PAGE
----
Scotland as become the first country in the world to provide free period products.
The Period Products Act (Free Provision) came into effect today (Monday, August 15), enabling local authorities and education providers to distribute products to anyone that needs them free of charge.
The bill was initially introduced by Labour MSP Monica Lennon back in 2016 and she's been rallying to end period poverty ever since.
BBC News reports that Lennon said the piece of legislation became even more critical in the wake of the Covid-19 pandemic.
"Periods don't stop for pandemics and the work to improve access to essential tampons, pads and reusables has never been more important," she said.
The Scottish politician also told The Guardian that the conversation in Parliament around women’s health is shifting.
“A few years ago there had never been an open discussion of menstruation in the Holyrood chamber and now it is mainstream,” she said.
“MSPs have enjoyed being a part of that, and it has encompassed the menopause, endometriosis, as well as the types of products we use and their sustainability.”
🩸Women, girls and people who menstruate should never face the indignity of period poverty.— Monica Lennon MSP (@MonicaLennon7) August 14, 2022
🏴Proud that we are making period dignity for all a reality.
✅Free period products have been widely available in communities ahead of the Act taking full legal effect tomorrow. https://t.co/8Kx3o543cZ
Social Justice Secretary Shona Robison said the new act would help remove socioeconomic barriers, especially in a cost of living crisis.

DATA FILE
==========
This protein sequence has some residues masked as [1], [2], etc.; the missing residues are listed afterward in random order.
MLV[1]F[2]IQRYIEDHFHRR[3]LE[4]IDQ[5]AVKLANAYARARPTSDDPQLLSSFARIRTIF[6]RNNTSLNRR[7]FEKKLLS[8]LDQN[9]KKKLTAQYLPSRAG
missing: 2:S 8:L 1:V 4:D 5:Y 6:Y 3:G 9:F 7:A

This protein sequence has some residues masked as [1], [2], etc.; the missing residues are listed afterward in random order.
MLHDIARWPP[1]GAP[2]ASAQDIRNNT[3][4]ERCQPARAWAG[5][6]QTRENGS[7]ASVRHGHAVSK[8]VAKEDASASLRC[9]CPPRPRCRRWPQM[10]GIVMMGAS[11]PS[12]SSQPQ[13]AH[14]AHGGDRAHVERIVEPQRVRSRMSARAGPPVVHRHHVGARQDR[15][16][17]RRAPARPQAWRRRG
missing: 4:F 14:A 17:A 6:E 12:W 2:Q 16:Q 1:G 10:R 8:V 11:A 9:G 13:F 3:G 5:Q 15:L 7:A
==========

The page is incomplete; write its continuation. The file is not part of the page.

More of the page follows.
She said: “Providing access to free period products is fundamental to equality and dignity, and removes the financial barriers to accessing them.
“This is more important than ever at a time when people are making difficult choices due to the cost of living crisis and we never want anyone to be in a position where they cannot access period products.”
According to Plan International UK research, one in 10 schoolgirls has experienced period poetry across the UK.
Over 137,700 children in the UK have missed school because of period poverty, and 68 per cent said they felt less focused in class while menstruating.
Additionally, one in three schoolgirls in the UK have also used toilet paper while on their period as they could not afford period and sanitary products.
Lennon also said she hopes other nations have noted the recent progress in Scotland and can follow their lead.
“It’s an important message in the middle of a global pandemic that we can still put the rights of women and girls high up the political agenda,” she said.
Featured Image Credit: Kay Roxby / Alamy Stock Photo. Alamy Stock Photo.
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